Suspicions of mortgage fraud on the rise
In 2006 and 2007, at least 12 Riverside, Calif., residents with good credit found a real estate investment that seemed too good to be true. All they had to do was fill out a few forms and in return they could expect to receive checks of up to $50,000. The only problem was, the plan was a sham.
And earlier this year, Riverside county authorities finally caught up with the ploy and arrested Jose Ochoa and others accusing them with grand theft for the purported mortgage fraud. He was accused of misusing information from people with good credit to take out as many as 50 mortgages. And for Ochoa, it was mighty profitable. He made at least $5.4 million renting or selling them, according to the North County Times.
The "investors" didn't know Ochoa's mortgages had been taken out in their names; some even found that Ochoa had signed them up for five mortgages in a single day. And Ochoa did not keep up with the mortgage payments. Eventually, the properties fell in to foreclosure.
Riverside, the southern California county ranked fifth for suspicious mortgage activity in 2011, according to the Financial Crimes Enforcement Network (FinCEN), which is part of the Treasury Department. FinCEN recently released five years of data on reports of mortgage fraud suspicious activity, including the abuses in Riverside. FinCEN collects data on the number of reported mortgage fraud cases in each county across the country and publicly releases aggregate data.
And now Suspicious Activity Reports (SARs) are on the rise again. In the first quarter of 2011, suspicions of mortgage fraud are up 31 percent from the same quarter last year, according to FinCEN. The total SARs reflect the number of people or organizations suspected of making suspicious loans not the number of suspicious loans.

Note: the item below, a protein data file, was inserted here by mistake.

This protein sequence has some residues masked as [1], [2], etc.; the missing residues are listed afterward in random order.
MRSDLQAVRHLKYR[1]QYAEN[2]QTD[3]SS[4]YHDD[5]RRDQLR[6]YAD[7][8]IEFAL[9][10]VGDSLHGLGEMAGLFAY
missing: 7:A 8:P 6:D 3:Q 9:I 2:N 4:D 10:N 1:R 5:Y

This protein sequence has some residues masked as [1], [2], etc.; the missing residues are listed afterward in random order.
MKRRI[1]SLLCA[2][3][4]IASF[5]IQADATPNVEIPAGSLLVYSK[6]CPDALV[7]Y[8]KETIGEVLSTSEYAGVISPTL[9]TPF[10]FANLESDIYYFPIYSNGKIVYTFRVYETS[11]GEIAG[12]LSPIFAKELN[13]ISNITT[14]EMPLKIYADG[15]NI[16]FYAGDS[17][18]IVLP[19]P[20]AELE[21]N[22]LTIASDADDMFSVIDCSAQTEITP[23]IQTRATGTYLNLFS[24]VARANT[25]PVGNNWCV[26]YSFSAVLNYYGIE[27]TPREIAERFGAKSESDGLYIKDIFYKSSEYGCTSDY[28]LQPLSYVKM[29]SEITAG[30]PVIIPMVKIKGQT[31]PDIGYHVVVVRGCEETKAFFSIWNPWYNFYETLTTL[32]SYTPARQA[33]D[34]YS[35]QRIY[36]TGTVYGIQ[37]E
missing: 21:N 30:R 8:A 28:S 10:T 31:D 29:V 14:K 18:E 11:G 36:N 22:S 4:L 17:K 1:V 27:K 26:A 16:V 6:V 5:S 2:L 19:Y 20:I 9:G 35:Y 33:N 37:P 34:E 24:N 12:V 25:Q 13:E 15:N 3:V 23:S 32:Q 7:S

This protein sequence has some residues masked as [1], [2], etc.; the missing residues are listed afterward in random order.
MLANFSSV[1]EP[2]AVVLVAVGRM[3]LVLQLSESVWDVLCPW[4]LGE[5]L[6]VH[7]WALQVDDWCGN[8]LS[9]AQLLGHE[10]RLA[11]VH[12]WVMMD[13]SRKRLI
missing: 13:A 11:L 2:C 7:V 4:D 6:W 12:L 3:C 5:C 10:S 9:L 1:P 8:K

As this map shows, mortgage fraud is far more common than one conman or one county. It's a problem that's been sweeping through the country.
The data have been released because the Treasury Department and local authorities find SAR reports to be useful investigative tools. For example, officials pulled together this list of Bank Security Act Data exposing criminals and winning convictions using this data. In 2006, 100 SARs uncovered a huge mortgage elimination fraud.
Each SAR report is listed in the quarter that the suspicious activity began. As new reports of mortgage fraud emerge, totals for the year of the scam increase.
Suspected mortgage fraud hotspots correlate with places hardest hit by the housing bubble. Large numbers of foreclosures create opportunities for fraud, which in turn can lead to increased foreclosures. Nevada, Florida and California states with the highest foreclosure rates also have the highest rates of suspicious mortgage fraud.
Several counties stood out in our analysis:
- Los Angeles: Had the most SARs in 2010 with more than 2,000 reports. Even police officers have been accused of mortgage fraud.
- Miami-Dade: With one of the highest rates of reported suspicious mortgage activity, Miami-Dade reported 697 SARs per million residents in 2009. By March of 2011, one in 357 homes were facing foreclosure action.
- Broward: This Florida county ranked second in suspected mortgage fraud per million people during four out of nine quarters. In March 2011, one in 367 homes in Boward County were in foreclosure.
- Eagle: This tiny Colorado county has only 52,000 residents, but with 8 suspicious activity reports, it had one of the highest rates in the nation for the first quarter of 2011.
- Monroe: Surrounding Rochester, New York, this county had just 24 reports per million residents, placing it on the low end of the spectrum. As such, it also had one of the nation's lower foreclosure rates with just one in 12,000 homes in such a state, in the first quarter of 2011.
Additional information about FinCEN's efforts to stop mortgage fraud can be found here.